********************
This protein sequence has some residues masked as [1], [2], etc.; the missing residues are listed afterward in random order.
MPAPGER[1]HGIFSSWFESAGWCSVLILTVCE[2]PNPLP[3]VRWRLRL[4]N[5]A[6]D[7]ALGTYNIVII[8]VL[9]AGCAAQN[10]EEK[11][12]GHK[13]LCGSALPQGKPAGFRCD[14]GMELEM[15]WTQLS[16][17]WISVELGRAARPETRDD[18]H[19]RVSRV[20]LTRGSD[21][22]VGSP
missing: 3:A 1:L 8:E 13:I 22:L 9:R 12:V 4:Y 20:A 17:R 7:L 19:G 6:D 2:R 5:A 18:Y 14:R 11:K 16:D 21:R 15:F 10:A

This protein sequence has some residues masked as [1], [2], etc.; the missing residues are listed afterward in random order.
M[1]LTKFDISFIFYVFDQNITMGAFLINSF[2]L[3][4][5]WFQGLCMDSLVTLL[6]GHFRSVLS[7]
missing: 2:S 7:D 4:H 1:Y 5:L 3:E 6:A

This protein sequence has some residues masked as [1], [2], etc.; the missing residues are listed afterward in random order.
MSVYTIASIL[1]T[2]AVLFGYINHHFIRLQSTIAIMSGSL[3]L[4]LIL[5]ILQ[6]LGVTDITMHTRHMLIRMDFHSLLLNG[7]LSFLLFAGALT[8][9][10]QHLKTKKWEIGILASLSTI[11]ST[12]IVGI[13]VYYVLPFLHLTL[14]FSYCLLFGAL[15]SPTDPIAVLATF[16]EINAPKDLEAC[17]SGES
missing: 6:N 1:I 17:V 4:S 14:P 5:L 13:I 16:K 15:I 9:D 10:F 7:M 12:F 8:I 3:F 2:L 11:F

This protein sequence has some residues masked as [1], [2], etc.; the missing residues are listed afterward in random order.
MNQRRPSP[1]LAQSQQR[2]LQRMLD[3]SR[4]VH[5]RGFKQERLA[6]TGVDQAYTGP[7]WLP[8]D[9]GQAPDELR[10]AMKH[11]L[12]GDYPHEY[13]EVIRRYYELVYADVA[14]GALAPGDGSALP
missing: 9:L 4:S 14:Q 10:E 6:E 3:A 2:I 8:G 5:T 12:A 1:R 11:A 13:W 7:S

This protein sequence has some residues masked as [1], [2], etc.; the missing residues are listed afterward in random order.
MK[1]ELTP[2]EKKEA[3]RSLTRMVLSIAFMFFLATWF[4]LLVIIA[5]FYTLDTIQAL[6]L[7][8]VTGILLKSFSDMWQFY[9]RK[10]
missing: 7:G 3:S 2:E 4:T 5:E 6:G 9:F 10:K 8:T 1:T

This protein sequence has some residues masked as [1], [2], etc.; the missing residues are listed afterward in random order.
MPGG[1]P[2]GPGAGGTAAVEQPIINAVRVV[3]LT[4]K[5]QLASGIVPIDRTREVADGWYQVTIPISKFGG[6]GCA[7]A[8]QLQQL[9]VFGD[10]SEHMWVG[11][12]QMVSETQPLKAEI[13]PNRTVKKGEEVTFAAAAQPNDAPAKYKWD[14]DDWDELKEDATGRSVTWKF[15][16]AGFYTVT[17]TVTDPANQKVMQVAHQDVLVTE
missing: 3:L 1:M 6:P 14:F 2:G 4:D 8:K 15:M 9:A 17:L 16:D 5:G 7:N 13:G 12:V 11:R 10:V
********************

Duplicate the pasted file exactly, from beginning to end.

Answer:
This protein sequence has some residues masked as [1], [2], etc.; the missing residues are listed afterward in random order.
MPAPGER[1]HGIFSSWFESAGWCSVLILTVCE[2]PNPLP[3]VRWRLRL[4]N[5]A[6]D[7]ALGTYNIVII[8]VL[9]AGCAAQN[10]EEK[11][12]GHK[13]LCGSALPQGKPAGFRCD[14]GMELEM[15]WTQLS[16][17]WISVELGRAARPETRDD[18]H[19]RVSRV[20]LTRGSD[21][22]VGSP
missing: 3:A 1:L 8:E 13:I 22:L 9:R 12:V 4:Y 20:A 17:R 7:L 19:G 6:D 2:R 5:A 18:Y 14:R 11:K 16:D 21:R 15:F 10:A

This protein sequence has some residues masked as [1], [2], etc.; the missing residues are listed afterward in random order.
M[1]LTKFDISFIFYVFDQNITMGAFLINSF[2]L[3][4][5]WFQGLCMDSLVTLL[6]GHFRSVLS[7]
missing: 2:S 7:D 4:H 1:Y 5:L 3:E 6:A

This protein sequence has some residues masked as [1], [2], etc.; the missing residues are listed afterward in random order.
MSVYTIASIL[1]T[2]AVLFGYINHHFIRLQSTIAIMSGSL[3]L[4]LIL[5]ILQ[6]LGVTDITMHTRHMLIRMDFHSLLLNG[7]LSFLLFAGALT[8][9][10]QHLKTKKWEIGILASLSTI[11]ST[12]IVGI[13]VYYVLPFLHLTL[14]FSYCLLFGAL[15]SPTDPIAVLATF[16]EINAPKDLEAC[17]SGES
missing: 6:N 1:I 17:V 4:S 14:P 5:L 13:I 16:K 15:I 9:D 10:F 7:M 12:F 8:I 3:F 2:L 11:F

This protein sequence has some residues masked as [1], [2], etc.; the missing residues are listed afterward in random order.
MNQRRPSP[1]LAQSQQR[2]LQRMLD[3]SR[4]VH[5]RGFKQERLA[6]TGVDQAYTGP[7]WLP[8]D[9]GQAPDELR[10]AMKH[11]L[12]GDYPHEY[13]EVIRRYYELVYADVA[14]GALAPGDGSALP
missing: 9:L 4:S 14:Q 10:E 6:E 3:A 2:I 8:G 5:T 12:A 1:R 11:A 13:W 7:S

This protein sequence has some residues masked as [1], [2], etc.; the missing residues are listed afterward in random order.
MK[1]ELTP[2]EKKEA[3]RSLTRMVLSIAFMFFLATWF[4]LLVIIA[5]FYTLDTIQAL[6]L[7][8]VTGILLKSFSDMWQFY[9]RK[10]
missing: 7:G 3:S 2:E 4:T 5:E 6:G 9:F 10:K 8:T 1:T

This protein sequence has some residues masked as [1], [2], etc.; the missing residues are listed afterward in random order.
MPGG[1]P[2]GPGAGGTAAVEQPIINAVRVV[3]LT[4]K[5]QLASGIVPIDRTREVADGWYQVTIPISKFGG[6]GCA[7]A[8]QLQQL[9]VFGD[10]SEHMWVG[11][12]QMVSETQPLKAEI[13]PNRTVKKGEEVTFAAAAQPNDAPAKYKWD[14]DDWDELKEDATGRSVTWKF[15][16]AGFYTVT[17]TVTDPANQKVMQVAHQDVLVTE
missing: 3:L 1:M 6:P 14:F 2:G 4:D 8:K 15:M 9:A 17:L 16:D 5:G 7:N 13:G 12:V 11:R 10:V